Agile work is not about practices, it's about culture, and cultural change happens deep inside people. But we can use actions and artifacts to model the interior changes we espouse and desire in others. I think that one key benefit of Agile work is the correction, the re-alignment it makes between what we know to be right, and what we do. Business people own requirements. Developers own estimates. Physical infrastructure need to foster collaboration. Compensation schemes must not pit people against one another. Teamwork requires respect. Managers must serve their teams.

I do believe that people absorb all this, whether they realize it or not. There is a reason that retention on Agile teams is higher than the average. I believe it is because, over time, people learn to treat each other honestly and respectfully.

The human mind is a marvelous thing, and in the background we are constantly synthesizing what we hear and see at work. And so, I pick up the garbage after my team's celebration lunch.

March 11, 2006

Emergent Documentation

It seems I may have coined a phrase on the ScrumDevelopment list with my post "Emergent Documentation". I had been hearing echos from the technical writing world that sounded to me like object-oriented writing (actually called "single sourcing")... and I mused aloud.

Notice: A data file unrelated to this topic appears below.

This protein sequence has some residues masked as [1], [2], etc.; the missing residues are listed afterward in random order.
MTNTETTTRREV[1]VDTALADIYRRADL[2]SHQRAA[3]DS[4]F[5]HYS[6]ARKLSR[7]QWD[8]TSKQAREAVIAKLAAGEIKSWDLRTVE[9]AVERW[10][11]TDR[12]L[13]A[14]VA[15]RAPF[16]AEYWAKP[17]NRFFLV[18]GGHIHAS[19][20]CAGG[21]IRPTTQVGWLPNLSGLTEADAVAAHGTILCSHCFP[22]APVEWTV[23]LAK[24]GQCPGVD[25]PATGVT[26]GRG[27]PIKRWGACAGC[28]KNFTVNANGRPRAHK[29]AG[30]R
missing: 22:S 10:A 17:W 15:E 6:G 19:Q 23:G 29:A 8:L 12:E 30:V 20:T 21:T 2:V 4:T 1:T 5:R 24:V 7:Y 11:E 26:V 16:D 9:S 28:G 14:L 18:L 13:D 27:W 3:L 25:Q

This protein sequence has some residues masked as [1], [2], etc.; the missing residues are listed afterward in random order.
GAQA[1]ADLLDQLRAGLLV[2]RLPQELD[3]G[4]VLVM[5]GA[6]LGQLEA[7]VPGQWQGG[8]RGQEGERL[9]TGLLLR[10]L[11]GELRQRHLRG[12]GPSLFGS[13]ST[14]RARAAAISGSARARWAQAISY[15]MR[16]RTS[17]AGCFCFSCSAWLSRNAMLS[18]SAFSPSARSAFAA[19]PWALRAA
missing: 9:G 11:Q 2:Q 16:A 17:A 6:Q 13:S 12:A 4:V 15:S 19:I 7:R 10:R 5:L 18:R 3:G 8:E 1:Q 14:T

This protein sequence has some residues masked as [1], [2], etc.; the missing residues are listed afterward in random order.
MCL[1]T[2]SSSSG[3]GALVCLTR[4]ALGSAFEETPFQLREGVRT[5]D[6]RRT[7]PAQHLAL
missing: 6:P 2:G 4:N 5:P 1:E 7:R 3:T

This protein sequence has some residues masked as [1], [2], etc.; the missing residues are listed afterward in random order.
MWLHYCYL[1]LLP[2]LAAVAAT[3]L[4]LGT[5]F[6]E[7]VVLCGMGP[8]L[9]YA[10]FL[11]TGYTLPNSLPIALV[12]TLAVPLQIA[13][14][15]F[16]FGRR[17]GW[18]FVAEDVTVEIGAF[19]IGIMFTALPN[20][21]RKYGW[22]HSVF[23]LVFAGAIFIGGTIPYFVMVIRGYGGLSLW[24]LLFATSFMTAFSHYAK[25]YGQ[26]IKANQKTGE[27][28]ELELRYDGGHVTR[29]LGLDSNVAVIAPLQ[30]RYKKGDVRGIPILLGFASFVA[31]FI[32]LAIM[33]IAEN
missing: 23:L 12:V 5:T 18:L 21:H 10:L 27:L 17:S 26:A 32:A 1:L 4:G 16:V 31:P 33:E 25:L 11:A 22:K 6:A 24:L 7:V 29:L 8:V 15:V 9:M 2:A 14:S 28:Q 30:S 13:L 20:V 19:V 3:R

After posting to numerous tech writer lists, I then came up with an expert in my own home town, Montreal. France Baril of IXIASOFT is one of the people driving out DITA, an OASIS xml standard for documentation, and she's pretty excited about what it could do for the field of tech writing. Now, she's a crossover from the world of programming, and when I spoke to her about Agile she was on board right away! We're hoping to collaborate in the coming year, to advance this cross-pollination, and hopefully bring tech writers inside our iterative processes, where they belong, just like testers. (Read more about DITA for software documentation).

France spotted this related post on Agile book publishing - ah, we are not the only ones thinking about this! Wonderful. Please, do leave me a comment if you have any further input on this subject! And Tobias just told me about this one from an Agile book publisher! Hurray!

(Note: France will be at the Information Highways conference in Toronto later this month. I adore the title of the talk she's participating in... "I can eat glass, it cannot hurt me: choosing a CMS system with a minimum of chaos" )

March 08, 2006

Hardwired for Command-and-Control?

Something I recently saw made me wonder: is the drive to control built-in? Why do so many of us revert to this style under pressure, even while we believe collaboration gives better results?